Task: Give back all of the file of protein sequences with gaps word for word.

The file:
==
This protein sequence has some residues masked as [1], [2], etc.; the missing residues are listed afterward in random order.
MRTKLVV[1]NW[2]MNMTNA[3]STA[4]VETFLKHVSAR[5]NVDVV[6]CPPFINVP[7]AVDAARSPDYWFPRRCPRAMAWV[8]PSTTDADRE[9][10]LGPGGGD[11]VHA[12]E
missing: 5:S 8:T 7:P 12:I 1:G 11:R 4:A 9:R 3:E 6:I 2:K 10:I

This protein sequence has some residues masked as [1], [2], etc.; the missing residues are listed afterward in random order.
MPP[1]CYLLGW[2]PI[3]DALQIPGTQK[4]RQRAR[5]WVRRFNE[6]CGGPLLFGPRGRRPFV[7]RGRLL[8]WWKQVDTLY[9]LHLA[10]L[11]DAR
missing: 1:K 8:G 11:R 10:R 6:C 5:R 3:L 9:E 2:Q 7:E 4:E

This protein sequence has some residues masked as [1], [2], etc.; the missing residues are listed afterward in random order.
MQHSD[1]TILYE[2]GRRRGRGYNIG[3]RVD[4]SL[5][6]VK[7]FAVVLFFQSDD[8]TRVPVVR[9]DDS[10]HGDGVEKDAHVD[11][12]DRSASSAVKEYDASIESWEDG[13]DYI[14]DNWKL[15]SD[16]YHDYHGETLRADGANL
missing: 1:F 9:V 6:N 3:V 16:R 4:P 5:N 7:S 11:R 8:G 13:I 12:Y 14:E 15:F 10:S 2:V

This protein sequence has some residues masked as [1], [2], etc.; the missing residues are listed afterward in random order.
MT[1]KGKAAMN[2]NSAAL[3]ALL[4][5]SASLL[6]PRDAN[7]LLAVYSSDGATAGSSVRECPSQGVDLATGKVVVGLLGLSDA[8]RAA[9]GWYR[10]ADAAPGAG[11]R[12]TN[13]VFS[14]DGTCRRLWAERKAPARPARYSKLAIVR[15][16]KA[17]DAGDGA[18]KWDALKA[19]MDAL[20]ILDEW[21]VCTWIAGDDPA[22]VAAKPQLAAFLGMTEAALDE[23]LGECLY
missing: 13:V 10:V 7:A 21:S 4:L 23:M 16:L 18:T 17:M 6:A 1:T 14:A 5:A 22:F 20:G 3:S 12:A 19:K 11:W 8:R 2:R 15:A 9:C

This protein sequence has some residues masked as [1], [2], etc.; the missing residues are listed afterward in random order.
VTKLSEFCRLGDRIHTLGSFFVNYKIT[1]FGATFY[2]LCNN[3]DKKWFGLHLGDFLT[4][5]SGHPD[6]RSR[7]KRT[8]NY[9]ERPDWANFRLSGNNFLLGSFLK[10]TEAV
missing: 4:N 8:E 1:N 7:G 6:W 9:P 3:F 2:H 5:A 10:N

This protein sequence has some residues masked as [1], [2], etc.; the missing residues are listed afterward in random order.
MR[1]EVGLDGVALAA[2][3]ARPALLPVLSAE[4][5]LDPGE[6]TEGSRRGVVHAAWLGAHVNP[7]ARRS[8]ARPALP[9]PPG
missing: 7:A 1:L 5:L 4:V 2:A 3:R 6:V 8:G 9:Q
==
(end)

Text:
This protein sequence has some residues masked as [1], [2], etc.; the missing residues are listed afterward in random order.
MRTKLVV[1]NW[2]MNMTNA[3]STA[4]VETFLKHVSAR[5]NVDVV[6]CPPFINVP[7]AVDAARSPDYWFPRRCPRAMAWV[8]PSTTDADRE[9][10]LGPGGGD[11]VHA[12]E
missing: 5:S 8:T 7:P 12:I 1:G 11:R 4:A 9:R 3:E 6:I 2:K 10:I

This protein sequence has some residues masked as [1], [2], etc.; the missing residues are listed afterward in random order.
MPP[1]CYLLGW[2]PI[3]DALQIPGTQK[4]RQRAR[5]WVRRFNE[6]CGGPLLFGPRGRRPFV[7]RGRLL[8]WWKQVDTLY[9]LHLA[10]L[11]DAR
missing: 1:K 8:G 11:R 10:R 6:C 5:R 3:L 9:E 2:Q 7:E 4:E

This protein sequence has some residues masked as [1], [2], etc.; the missing residues are listed afterward in random order.
MQHSD[1]TILYE[2]GRRRGRGYNIG[3]RVD[4]SL[5][6]VK[7]FAVVLFFQSDD[8]TRVPVVR[9]DDS[10]HGDGVEKDAHVD[11][12]DRSASSAVKEYDASIESWEDG[13]DYI[14]DNWKL[15]SD[16]YHDYHGETLRADGANL
missing: 1:F 9:V 6:N 3:V 16:R 4:P 5:N 7:S 11:R 8:G 13:I 12:Y 14:E 15:F 10:S 2:V

This protein sequence has some residues masked as [1], [2], etc.; the missing residues are listed afterward in random order.
MT[1]KGKAAMN[2]NSAAL[3]ALL[4][5]SASLL[6]PRDAN[7]LLAVYSSDGATAGSSVRECPSQGVDLATGKVVVGLLGLSDA[8]RAA[9]GWYR[10]ADAAPGAG[11]R[12]TN[13]VFS[14]DGTCRRLWAERKAPARPARYSKLAIVR[15][16]KA[17]DAGDGA[18]KWDALKA[19]MDAL[20]ILDEW[21]VCTWIAGDDPA[22]VAAKPQLAAFLGMTEAALDE[23]LGECLY
missing: 13:V 10:V 7:A 21:S 4:L 23:M 16:L 18:T 17:M 6:A 1:T 14:A 5:A 22:F 20:G 3:S 12:A 19:K 11:W 8:R 2:R 15:A 9:C

This protein sequence has some residues masked as [1], [2], etc.; the missing residues are listed afterward in random order.
VTKLSEFCRLGDRIHTLGSFFVNYKIT[1]FGATFY[2]LCNN[3]DKKWFGLHLGDFLT[4][5]SGHPD[6]RSR[7]KRT[8]NY[9]ERPDWANFRLSGNNFLLGSFLK[10]TEAV
missing: 4:N 8:E 1:N 7:G 6:W 9:P 3:F 2:H 5:A 10:N

This protein sequence has some residues masked as [1], [2], etc.; the missing residues are listed afterward in random order.
MR[1]EVGLDGVALAA[2][3]ARPALLPVLSAE[4][5]LDPGE[6]TEGSRRGVVHAAWLGAHVNP[7]ARRS[8]ARPALP[9]PPG
missing: 7:A 1:L 5:L 4:V 2:A 3:R 6:V 8:G 9:Q